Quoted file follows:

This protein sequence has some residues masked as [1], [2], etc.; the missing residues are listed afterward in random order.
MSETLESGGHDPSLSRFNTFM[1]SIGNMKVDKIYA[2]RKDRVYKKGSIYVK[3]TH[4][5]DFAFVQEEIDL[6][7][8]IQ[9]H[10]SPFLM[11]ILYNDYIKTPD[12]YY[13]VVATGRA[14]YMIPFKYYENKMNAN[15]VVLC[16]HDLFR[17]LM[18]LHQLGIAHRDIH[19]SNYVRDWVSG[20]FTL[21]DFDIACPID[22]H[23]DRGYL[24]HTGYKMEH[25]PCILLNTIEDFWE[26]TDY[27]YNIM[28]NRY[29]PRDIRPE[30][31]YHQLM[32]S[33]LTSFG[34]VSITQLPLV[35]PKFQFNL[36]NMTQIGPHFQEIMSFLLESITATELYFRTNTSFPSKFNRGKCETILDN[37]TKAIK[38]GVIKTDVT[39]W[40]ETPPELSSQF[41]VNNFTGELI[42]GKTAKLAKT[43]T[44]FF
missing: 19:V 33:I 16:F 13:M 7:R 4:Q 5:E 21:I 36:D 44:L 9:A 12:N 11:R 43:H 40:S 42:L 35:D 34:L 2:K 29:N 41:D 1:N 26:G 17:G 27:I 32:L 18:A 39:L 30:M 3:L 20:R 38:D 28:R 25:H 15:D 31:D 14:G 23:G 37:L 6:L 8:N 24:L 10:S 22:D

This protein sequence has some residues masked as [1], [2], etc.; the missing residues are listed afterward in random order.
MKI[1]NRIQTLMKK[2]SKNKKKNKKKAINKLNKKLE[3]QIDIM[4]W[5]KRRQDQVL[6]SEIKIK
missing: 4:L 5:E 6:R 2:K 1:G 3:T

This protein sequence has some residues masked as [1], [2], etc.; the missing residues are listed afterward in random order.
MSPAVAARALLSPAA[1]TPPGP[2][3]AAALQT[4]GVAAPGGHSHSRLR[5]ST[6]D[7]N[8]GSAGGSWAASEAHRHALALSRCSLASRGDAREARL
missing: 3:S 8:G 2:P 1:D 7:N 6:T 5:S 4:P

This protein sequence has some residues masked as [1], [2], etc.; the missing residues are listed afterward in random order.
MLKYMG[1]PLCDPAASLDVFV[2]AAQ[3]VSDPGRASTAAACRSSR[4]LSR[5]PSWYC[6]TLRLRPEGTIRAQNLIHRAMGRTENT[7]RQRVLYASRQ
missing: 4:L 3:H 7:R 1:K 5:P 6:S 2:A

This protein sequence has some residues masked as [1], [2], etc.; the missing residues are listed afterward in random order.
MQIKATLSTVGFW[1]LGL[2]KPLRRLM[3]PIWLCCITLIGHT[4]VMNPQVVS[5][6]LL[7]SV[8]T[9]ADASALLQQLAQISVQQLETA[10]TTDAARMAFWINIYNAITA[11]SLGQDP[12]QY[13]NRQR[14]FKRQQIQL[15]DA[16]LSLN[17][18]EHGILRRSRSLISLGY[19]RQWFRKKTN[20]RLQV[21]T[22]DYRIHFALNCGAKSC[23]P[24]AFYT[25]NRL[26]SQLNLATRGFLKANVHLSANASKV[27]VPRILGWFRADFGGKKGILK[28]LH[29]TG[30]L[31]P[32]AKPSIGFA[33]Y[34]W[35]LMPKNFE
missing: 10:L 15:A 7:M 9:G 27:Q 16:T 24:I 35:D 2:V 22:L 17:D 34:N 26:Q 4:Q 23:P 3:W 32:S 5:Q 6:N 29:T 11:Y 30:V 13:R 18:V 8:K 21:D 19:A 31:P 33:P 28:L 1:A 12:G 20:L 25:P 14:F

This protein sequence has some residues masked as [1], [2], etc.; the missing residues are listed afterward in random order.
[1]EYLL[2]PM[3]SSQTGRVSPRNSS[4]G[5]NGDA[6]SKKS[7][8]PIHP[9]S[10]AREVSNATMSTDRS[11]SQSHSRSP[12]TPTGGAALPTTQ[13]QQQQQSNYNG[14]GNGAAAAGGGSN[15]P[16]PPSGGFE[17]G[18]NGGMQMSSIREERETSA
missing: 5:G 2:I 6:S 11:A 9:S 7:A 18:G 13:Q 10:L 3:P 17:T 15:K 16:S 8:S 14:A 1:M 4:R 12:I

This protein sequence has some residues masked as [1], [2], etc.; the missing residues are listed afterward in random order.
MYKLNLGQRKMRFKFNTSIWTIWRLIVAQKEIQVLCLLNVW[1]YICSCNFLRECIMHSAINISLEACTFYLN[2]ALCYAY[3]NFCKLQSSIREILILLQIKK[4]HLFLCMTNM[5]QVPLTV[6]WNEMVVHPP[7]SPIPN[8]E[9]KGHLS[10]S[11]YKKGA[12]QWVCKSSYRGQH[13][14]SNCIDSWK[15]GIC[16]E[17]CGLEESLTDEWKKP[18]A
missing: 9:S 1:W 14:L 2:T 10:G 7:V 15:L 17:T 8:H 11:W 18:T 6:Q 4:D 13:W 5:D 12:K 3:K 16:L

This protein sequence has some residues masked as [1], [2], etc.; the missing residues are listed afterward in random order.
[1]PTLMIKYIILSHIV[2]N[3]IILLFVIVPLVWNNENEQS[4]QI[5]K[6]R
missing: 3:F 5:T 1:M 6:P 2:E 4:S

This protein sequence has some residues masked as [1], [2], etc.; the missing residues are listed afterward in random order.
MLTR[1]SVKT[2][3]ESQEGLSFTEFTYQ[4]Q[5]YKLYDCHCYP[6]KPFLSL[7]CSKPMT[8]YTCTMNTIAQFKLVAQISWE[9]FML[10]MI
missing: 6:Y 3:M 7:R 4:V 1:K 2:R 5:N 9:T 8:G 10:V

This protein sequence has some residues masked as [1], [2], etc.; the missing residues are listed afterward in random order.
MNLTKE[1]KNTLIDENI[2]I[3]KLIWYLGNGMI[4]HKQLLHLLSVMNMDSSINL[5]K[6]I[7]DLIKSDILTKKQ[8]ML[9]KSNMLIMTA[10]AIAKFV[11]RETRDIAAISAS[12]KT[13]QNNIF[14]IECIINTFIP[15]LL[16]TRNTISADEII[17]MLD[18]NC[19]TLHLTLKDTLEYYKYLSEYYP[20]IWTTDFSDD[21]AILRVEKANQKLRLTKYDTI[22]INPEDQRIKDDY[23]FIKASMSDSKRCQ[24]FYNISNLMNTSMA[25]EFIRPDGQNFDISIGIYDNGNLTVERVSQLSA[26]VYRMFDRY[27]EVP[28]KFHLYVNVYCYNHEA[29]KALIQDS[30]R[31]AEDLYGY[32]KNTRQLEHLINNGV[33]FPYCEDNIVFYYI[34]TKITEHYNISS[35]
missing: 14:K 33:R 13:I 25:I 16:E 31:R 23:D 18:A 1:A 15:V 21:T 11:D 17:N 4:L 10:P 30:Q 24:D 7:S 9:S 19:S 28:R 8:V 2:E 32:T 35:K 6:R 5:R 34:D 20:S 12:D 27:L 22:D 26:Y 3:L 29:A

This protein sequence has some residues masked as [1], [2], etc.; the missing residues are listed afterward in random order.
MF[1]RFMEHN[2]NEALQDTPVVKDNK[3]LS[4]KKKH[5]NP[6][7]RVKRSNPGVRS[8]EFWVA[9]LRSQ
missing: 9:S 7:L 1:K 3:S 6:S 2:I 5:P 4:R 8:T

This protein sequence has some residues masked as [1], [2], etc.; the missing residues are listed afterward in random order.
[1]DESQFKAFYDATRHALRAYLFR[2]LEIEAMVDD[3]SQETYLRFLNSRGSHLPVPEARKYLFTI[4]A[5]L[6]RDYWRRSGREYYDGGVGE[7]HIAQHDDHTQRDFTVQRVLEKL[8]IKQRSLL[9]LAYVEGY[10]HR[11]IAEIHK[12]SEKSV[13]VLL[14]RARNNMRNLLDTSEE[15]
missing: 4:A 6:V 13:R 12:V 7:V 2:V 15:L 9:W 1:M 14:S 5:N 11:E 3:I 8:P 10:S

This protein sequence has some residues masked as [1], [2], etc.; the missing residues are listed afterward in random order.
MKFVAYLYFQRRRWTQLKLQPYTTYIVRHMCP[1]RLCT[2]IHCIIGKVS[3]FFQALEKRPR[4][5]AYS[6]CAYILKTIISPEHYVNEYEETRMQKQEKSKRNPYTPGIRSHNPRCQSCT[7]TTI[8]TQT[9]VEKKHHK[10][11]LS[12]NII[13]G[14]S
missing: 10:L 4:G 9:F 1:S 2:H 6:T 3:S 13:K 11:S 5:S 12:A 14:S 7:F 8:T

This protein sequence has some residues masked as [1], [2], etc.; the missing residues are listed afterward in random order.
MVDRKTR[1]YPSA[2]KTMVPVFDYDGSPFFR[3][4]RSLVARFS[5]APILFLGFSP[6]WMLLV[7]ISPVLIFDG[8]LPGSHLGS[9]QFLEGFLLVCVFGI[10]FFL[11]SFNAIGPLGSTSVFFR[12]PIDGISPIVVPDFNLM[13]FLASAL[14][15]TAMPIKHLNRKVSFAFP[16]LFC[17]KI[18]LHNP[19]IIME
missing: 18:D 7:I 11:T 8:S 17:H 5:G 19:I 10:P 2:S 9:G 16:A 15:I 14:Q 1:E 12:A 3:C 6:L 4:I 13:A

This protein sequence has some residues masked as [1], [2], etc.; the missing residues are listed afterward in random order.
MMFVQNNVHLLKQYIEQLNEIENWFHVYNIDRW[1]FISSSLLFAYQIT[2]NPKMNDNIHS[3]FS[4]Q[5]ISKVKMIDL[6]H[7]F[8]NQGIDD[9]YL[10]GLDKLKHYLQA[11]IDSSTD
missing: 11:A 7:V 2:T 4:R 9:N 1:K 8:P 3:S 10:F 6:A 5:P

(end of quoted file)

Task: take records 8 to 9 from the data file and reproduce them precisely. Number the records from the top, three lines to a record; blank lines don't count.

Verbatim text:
This protein sequence has some residues masked as [1], [2], etc.; the missing residues are listed afterward in random order.
[1]PTLMIKYIILSHIV[2]N[3]IILLFVIVPLVWNNENEQS[4]QI[5]K[6]R
missing: 3:F 5:T 1:M 6:P 2:E 4:S

This protein sequence has some residues masked as [1], [2], etc.; the missing residues are listed afterward in random order.
MLTR[1]SVKT[2][3]ESQEGLSFTEFTYQ[4]Q[5]YKLYDCHCYP[6]KPFLSL[7]CSKPMT[8]YTCTMNTIAQFKLVAQISWE[9]FML[10]MI
missing: 6:Y 3:M 7:R 4:V 1:K 2:R 5:N 9:T 8:G 10:V